Listed directly above is just a few of the big features. There’s a more exhaustive list of several other reasons why Mozilla is better available.

Anyway, according to the project manager of the Internet Explorer project at Microsoft, it seems as though their browser is grandfathered. It will not get any updates unless they deem it necessary (mostly security "enhancements", something that it seems to take them a while to fix…)

We can hope that hardware vendors, ISPs, and others relying on Internet Explorer take this into consideration. I’m sure Internet-related companies outside of Microsoft want the best experience for people browsing the web. Eventually, some of them may hopefully start shipping alternative browsers on the desktop, such as Mozilla or even Opera. AOL has already embedded Mozilla in their AOL for OS X and Compuserve clients. (Of course, I’m not sure how yesterday’s AOL and Microsoft announcement factors into all of this…)

Anyway, it’s sad to see that Microsoft does not seem to support real innovation, especially in something as neat (and important) as the Internet.

With a company so large and a product so important, you would think that there would be more emphasis placed on the browser so that it supports even the basic standards that have been around for years (PNG, CSS 1 & 2, etc.). Mozilla, Konqueror, Safari, and Opera all support this basic featureset all extraordinay well.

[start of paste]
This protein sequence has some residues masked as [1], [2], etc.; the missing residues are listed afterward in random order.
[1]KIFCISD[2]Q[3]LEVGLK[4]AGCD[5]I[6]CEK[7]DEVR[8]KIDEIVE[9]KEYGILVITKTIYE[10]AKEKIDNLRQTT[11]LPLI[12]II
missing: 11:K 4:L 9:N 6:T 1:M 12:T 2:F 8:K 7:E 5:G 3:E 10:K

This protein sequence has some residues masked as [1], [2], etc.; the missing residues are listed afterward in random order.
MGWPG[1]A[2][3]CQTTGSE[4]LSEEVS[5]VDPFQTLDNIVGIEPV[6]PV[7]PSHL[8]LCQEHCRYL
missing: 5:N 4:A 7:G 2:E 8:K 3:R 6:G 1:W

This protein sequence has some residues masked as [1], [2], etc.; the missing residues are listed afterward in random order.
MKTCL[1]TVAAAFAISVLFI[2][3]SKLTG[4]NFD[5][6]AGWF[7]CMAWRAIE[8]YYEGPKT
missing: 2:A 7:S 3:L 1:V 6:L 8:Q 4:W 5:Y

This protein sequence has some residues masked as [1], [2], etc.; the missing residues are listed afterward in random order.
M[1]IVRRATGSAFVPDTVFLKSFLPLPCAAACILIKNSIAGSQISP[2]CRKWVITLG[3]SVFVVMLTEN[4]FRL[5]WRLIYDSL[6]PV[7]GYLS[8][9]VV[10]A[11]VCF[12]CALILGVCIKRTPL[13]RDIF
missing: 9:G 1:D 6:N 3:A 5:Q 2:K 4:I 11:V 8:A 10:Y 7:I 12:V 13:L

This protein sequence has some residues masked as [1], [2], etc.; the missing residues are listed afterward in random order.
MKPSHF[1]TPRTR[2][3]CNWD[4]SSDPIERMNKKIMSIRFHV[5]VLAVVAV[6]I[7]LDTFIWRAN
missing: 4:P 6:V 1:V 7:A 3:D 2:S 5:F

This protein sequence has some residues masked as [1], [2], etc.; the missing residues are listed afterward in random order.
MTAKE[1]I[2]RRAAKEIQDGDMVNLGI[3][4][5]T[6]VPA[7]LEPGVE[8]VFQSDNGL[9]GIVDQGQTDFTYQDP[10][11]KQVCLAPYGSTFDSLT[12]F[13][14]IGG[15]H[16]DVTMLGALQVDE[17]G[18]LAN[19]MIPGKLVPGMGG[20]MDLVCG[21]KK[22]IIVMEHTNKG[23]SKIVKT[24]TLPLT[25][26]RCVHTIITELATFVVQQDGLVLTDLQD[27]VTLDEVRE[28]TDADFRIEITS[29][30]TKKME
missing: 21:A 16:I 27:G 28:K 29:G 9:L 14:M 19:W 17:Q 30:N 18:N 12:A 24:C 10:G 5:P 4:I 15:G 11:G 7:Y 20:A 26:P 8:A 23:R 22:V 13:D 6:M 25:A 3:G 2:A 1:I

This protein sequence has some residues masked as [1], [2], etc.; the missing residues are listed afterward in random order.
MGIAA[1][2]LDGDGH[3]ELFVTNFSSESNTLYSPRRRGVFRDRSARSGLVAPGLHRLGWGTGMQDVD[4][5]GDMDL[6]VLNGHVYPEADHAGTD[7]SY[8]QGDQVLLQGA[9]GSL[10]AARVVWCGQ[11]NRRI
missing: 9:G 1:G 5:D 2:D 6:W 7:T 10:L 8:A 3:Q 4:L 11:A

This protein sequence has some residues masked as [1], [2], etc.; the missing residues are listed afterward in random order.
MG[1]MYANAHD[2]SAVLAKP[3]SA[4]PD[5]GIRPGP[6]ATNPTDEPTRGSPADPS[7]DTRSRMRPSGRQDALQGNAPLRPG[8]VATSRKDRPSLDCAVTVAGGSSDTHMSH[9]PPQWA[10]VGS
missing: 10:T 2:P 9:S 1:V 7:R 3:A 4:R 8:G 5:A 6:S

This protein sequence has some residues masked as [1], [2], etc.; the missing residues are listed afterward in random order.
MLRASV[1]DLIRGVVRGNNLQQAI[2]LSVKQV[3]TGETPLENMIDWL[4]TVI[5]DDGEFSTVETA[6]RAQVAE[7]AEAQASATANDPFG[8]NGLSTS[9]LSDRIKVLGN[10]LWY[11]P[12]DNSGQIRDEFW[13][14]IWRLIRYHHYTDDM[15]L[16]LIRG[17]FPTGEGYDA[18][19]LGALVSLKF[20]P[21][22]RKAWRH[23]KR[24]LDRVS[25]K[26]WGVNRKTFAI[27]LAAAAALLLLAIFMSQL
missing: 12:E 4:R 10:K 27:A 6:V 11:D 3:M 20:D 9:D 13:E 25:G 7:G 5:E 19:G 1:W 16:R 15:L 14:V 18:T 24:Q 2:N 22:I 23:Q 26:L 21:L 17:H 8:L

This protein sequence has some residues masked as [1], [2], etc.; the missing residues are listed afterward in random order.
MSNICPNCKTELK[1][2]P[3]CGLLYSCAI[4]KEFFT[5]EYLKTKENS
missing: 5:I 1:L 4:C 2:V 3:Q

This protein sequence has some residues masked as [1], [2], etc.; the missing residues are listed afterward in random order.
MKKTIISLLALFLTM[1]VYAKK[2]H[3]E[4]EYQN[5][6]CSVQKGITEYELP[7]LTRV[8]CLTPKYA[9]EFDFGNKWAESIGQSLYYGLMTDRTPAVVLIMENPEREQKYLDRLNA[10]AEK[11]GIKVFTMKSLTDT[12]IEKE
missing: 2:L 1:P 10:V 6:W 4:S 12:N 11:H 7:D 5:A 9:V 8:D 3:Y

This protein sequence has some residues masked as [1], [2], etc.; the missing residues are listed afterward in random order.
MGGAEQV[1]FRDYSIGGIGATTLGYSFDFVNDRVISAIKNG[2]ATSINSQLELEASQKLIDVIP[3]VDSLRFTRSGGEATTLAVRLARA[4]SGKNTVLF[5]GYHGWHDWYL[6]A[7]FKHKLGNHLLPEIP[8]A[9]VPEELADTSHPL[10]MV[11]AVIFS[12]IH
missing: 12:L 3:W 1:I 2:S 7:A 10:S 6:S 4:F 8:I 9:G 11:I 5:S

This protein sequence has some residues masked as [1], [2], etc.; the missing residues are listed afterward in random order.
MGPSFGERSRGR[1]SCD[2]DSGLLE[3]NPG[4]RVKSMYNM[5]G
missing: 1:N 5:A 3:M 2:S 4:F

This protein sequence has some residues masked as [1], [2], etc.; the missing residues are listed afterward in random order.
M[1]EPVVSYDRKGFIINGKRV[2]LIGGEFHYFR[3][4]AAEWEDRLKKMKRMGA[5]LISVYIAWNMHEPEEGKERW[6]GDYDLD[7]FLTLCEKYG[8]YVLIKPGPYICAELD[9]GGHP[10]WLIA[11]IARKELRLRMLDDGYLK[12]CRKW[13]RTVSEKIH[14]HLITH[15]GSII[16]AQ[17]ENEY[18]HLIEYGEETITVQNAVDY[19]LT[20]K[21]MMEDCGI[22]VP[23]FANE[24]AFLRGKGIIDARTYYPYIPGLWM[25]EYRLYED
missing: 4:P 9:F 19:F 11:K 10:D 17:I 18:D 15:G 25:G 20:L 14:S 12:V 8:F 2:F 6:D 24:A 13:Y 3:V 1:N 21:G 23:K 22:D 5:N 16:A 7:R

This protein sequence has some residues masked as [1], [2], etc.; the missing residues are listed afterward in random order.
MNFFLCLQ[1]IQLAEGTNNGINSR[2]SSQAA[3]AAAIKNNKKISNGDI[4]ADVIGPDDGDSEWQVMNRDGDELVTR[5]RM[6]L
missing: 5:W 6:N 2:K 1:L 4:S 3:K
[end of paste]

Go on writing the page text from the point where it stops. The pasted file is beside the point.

If Microsoft’s stated position on the subject (from the Q & A session linked above) is accurate, then they are really doing a disservice to not only their users but to the world wide Internet community as well.

(Thanks to Kevin for pointing out the link.)

Red Hat soccer shirts

Saturday, May 31st, 2003

Last night, I took a picture of my Red Hat soccer shirt. I designed the uniform in the style of a classic football crest (the rest of the world knows "soccer" as "football", and the probably measure the field using metric instead of the imperial system, too).

Check out the photograph of our new official soccer uniform.

Cingular security hole

Friday, May 30th, 2003

A Cingular security hole was found. Basically, anyone could have had access to any customer’s records. Partly at fault was lock\line, a company whose motto is "Get Security You Didn’t Know You Didn’t Have".

I am a Cingular customer. D’oh.

It makes you wonder how "secure" any given company might be.

Gnome 2.x on OS X

Friday, May 30th, 2003

The Fink people are finally starting to work on Gnome 2.x for OS X. Check out the screenshot which happens to feature Bluecurve (the theme family and icon set I made for Red Hat).

“Bruce Almighty” phone number coincidences

Friday, May 30th, 2003

In the movie "Bruce Almighty", Jim Carrey’s character supposedly has a phone number which, when called, reaches God. A lot of people remembered the number and decided to call it. The number is not a 555-**** number; it actually works in around 30 places within the United States. According to the article linked above, in North Carolina it is a direct number to a church whose minister is actually named "Bruce". Also, in Georgia, it is a reverand’s home phone number.

Pretty funny. (: